Heriot-Watt and St Andrews universities have won a £2 million, five-year funding package for a new masters programme for Scotland's booming photonics telecommunications industry.
The MSc in photonics and optoelectronic devices, run jointly by the two institutions, will receive £1 million from the Engineering and Physical Science Research Council for studentships and course development. The balance will come from more than 70 companies involved in the photonics industry, Scottish Enterprise and the Scottish Higher Education Funding Council.
The new programme will give students an understanding of the materials from which high-tech components are made, as well as extensive laboratory experience in lasers, optical fibres and other telecoms devices.
The course includes a three-month research project in a company. Alan Miller, head of St Andrews's school of physics and astronomy, said: "It is now well recognised that photonics technology offers the only solution to bottle-necks in present-day communications and internet systems... Pulses of laser light will increasingly replace electrons as the primary means of transmitting voice and data information at ultra high speeds."
Brian Wherrett, chair of theoretical physics at Heriot-Watt, said telecoms was now the third largest sector of the global economy, behind only healthcare and banking. "It is ironic that (as) press reports suggested that 400,000 university students are being trained for less than 100,000 jobs, we secured funding for a specialist course with guaranteed employment prospects that meets just a fraction of the demand from the photonics industry sector."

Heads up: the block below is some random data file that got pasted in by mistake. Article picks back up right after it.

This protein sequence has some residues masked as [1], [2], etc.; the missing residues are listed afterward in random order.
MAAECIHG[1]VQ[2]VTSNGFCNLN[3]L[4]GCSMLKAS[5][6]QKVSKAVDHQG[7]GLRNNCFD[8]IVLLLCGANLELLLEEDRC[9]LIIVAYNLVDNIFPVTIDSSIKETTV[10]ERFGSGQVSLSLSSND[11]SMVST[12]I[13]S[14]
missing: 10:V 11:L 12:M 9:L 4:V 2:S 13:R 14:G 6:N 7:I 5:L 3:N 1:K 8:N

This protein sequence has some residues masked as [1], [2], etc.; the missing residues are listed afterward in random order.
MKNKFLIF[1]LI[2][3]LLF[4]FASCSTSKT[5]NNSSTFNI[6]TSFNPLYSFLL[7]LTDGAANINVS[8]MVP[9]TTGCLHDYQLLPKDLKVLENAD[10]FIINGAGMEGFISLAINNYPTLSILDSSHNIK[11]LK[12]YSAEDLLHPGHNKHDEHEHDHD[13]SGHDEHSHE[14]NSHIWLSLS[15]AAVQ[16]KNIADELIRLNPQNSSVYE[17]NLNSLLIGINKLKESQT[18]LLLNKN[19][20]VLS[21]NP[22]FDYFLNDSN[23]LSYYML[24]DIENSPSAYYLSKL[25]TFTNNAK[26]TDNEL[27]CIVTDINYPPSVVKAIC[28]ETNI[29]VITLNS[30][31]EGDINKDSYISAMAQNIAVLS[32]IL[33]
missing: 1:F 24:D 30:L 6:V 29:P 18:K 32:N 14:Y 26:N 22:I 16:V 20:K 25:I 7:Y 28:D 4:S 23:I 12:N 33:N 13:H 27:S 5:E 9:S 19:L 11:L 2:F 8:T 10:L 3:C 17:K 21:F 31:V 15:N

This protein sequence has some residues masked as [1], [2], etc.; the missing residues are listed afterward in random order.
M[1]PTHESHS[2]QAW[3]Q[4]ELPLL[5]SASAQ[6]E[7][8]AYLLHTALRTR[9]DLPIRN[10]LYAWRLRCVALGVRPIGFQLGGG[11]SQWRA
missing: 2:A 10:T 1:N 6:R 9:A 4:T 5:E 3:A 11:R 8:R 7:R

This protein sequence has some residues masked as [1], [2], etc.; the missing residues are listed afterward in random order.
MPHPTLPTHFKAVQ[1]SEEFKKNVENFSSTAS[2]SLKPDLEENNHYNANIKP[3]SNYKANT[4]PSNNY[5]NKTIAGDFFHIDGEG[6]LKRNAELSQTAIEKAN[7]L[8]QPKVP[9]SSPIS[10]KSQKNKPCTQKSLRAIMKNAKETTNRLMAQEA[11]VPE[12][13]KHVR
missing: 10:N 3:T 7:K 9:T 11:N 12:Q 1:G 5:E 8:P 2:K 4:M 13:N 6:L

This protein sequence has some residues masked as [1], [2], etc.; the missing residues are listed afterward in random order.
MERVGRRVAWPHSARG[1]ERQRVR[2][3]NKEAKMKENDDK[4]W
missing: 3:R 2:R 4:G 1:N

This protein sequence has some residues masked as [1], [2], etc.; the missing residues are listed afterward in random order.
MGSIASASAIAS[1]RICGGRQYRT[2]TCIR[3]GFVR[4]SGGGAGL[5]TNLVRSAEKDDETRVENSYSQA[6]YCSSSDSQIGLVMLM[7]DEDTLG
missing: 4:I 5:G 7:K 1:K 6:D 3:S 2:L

Professor Wherrett said growth was particularly strong in Scotland, where some 50 opto-electronic companies employ 5,000 people and generate annual sales of £600 million.
Professor Miller said course graduates would be able to choose between a research career, going into an expanding industrial sector or joining one of the many start-up photonics companies.